So far, cases of humans getting seriously sick from this strain of flu are rare. But the possibility of the quickly evolving influenza virus gaining the ability to be transmitted between from one mammal to another — and eventually, to humans — has scientists concerned about the pathogen turning into another pandemic. “Every year that this doesn’t,” Méndez said, “we’re being lucky.”

For poultry farmers, the outbreak has already come at a significant economic cost, striking tens of millions of birds in the United States. For wildlife, it threatens to disrupt ecosystems and push endangered animals closer to the brink of extinction.

“We’ve never seen such a massive spread of virus in wild birds, and we’ve never seen such massive infections of wild mammals,” said Ron Fouchier, a virologist at the Erasmus University Medical Center in the Netherlands.

The trajectory of the virus, unprecedented both in its global spread and in the number of species infected, shows how dependent and connected humanity is to the natural world — and how farming practices that facilitate the flu can disrupt it.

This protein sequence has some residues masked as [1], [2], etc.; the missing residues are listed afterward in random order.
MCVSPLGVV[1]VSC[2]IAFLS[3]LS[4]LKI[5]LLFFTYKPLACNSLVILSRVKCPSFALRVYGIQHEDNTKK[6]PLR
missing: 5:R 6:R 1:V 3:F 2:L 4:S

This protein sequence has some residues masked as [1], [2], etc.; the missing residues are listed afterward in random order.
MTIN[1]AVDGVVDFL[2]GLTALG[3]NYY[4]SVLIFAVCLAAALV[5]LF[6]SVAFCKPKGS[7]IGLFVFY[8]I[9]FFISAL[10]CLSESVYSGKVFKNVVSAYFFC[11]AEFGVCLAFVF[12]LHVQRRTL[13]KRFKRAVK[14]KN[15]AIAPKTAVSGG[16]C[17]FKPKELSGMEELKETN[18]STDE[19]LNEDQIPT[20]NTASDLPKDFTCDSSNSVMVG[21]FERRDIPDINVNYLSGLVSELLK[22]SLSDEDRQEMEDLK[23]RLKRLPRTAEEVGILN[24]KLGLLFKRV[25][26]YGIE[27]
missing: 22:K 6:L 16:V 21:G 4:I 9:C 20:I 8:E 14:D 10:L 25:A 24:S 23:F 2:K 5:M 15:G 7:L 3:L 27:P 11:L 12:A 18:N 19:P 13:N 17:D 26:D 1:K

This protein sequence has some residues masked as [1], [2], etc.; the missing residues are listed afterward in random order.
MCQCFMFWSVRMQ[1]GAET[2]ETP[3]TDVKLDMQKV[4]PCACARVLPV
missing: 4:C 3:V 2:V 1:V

Scientists first spotted the precursor to this flu strain in commercial geese in southeast China in 1996. Over the next several years, it spread to poultry farms in the region, popping up occasionally in wild birds within flight range of infected farms.

Then, in 2005, some 1,500 wild geese and gulls dropped dead in a protected nature reserve in western China, far from any poultry coops. The virus had found its way into the wild bird population.

From there, the virus rapidly spread across Asia, Africa and Europe, popping up in seasonal outbreaks. But it was only after a genetic change that allowed the pathogen to spread in migrating birds around 2021 that the numbers of outbreaks exploded and the virus went global, establishing itself in North America that year and in South America the following.

Since then, the death toll has been staggering.